I hope no one minds a friendly discussion, so please accept the following as an attempt to just add another point of view to the discussion.
Jim, your opinions are highly valued, and I hope my own haven’t seemed less than friendly. I am really enjoying this discussion.
…rose breeders are now trying to breed in desirable traits
Agreed, though not much has been published about their philosophical approach. Liz wrote earlier about Kordes’ efforts beginning in the 1990’s (see http://www.rosehybridizers.org/forum/message.php?topid=13009#13244), and from her description of Kordes’ test beds we can guess that they are selecting rigorously for disease resistance, but against which particular gene pools seems to be a trade secret given that the Kordes are no longer disclosing their roses’ parentage.
I wonder how many desirable recessive traits there are in our own modern roses, just waiting to be “found”.
There may be a few opportunities left within the genes of modern roses. For instance, I think fragrance improvement can probably be accomplished without resort to species infusion, but will benefit by going back to old garden roses (which the institutional breeders are obviously doing, witness Austin’s successes). However, we can see from both genetic studies and scrutiny of the database at helpmefind.com that modern roses spring from a mere handful of ancestral cultivars whose genes have been mixed over and over and over to the point where it is likely that most possible phenotypes have appeared and been selected for or against repeatedly.
I think there are many more opportunities lurking in the wild than in roses already under cultivation. As I have proved to myself recently, these opportunities are going to be very hard to find and reach.
The manipulation of traits like color and form were the first to be mastered for three reasons: they are relatively simple biochemical systems having correspondingly small numbers of genes; the phenotypes are profoundly obvious making selection a simple matter; and the market places high value on them.
Traits like fragrance, disease resistance and rooting behavior have far more complex biologies, require greater time and effort for evaluation, and are not critical for marketplace success. This is especially true of disease resistance. In fact, I disagree with any assessment that the marketplace is now demanding disease free roses.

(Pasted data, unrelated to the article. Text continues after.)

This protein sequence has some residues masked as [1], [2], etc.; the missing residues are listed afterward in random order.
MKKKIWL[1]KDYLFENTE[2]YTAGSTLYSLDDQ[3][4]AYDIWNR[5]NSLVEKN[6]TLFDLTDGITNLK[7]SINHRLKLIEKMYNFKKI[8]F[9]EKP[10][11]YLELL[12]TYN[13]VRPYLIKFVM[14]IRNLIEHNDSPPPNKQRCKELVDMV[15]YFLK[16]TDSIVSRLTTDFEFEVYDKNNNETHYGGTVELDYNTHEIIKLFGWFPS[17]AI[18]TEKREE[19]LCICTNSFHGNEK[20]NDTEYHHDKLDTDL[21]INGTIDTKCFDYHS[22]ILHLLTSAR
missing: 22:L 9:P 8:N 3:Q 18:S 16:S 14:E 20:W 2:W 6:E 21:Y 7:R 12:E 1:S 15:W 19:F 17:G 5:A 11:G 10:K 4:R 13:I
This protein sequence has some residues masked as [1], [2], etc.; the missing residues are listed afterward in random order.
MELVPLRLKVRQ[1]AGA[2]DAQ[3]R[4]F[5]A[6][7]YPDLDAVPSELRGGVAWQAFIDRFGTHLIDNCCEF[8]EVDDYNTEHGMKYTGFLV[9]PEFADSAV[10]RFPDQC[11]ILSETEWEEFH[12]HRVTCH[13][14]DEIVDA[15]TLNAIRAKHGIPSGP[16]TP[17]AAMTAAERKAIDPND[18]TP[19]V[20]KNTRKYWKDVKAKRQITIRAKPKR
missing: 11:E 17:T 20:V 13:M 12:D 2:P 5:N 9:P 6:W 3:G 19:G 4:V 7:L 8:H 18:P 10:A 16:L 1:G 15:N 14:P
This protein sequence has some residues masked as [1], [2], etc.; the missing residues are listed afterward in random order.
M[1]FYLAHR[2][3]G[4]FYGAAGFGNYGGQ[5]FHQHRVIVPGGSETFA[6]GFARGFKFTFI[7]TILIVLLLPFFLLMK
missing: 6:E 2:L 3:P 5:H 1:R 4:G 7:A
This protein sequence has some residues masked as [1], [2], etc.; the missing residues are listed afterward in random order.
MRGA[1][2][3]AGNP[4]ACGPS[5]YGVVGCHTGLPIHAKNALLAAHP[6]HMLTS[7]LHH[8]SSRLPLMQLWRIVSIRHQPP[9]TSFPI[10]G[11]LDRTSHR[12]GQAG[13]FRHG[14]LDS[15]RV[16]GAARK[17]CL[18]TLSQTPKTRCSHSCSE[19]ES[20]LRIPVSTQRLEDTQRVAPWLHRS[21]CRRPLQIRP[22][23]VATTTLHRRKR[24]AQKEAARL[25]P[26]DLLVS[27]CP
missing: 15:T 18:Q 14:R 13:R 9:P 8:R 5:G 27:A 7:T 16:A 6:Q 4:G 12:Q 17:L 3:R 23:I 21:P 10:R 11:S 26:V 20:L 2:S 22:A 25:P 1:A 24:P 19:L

While I applaud the efforts of the Earthkind folks, it is more the growers and marketers of roses who want improved disease resistance because it would decrease production costs and (they hope) give them a competitive advantage in the marketplace.
The same thing can even be said about hardiness. The public has proved that it is quite willing to treat roses as annuals, and as the retail costs continue to come down this will increasingly be the case. Who cares if you have to plant new rose bushes every year if they cost five bucks at Walmart? Add to this the fact that your lawn care service is quite willing to spray the rose bed for a small additional charge and you’ve conquered the biggest barriers to growing roses.
the more dominant resistant genes would be selected for and the more recessive resistant genes would become dilute…What we really need is a way to artificially link as many of the resistant genes involved in horizontal resistance and splice them into existing modern roses.
It is probably a mistake to regard disease resistance as having simple Mendelian inheritance, and it is anyway unnecessary to understand in detail the mechanisms involved in order to breed and select for it.
Nor do I hope for an engineering solution to the problem, in fact I hope this does not happen. Classical methods allow me to legally breed with the progeny, but an engineered solution would be put the “invention” of a disease resistance mechanism off limits, except by license, for 20 years. This is, incidentally, also true of Suntori’s putative “blue” rose supposedly in the pipeline at J&P.
The issue with using the phrase, desirable traits, is that it is partially objective
How true, and the problem is compounded with systems in which the goals are highly complex and abstract. Yet sometimes opportunity lies in altering one’s paradigm or even just thinking outside the box. For instance, there was a discussion a few weeks ago here about the phenomenon of extreme proliferation (see http://www.rosehybridizers.org/forum/message.php?topid=17365). I have never seen this occur, but Timo’s picture made me wonder: what might happen if this trait were selected for rather than against? It might be possible to take this trait to some limit beyond the grotesque and develop an entirely new flower form, say Rosa multicorolla timoflora.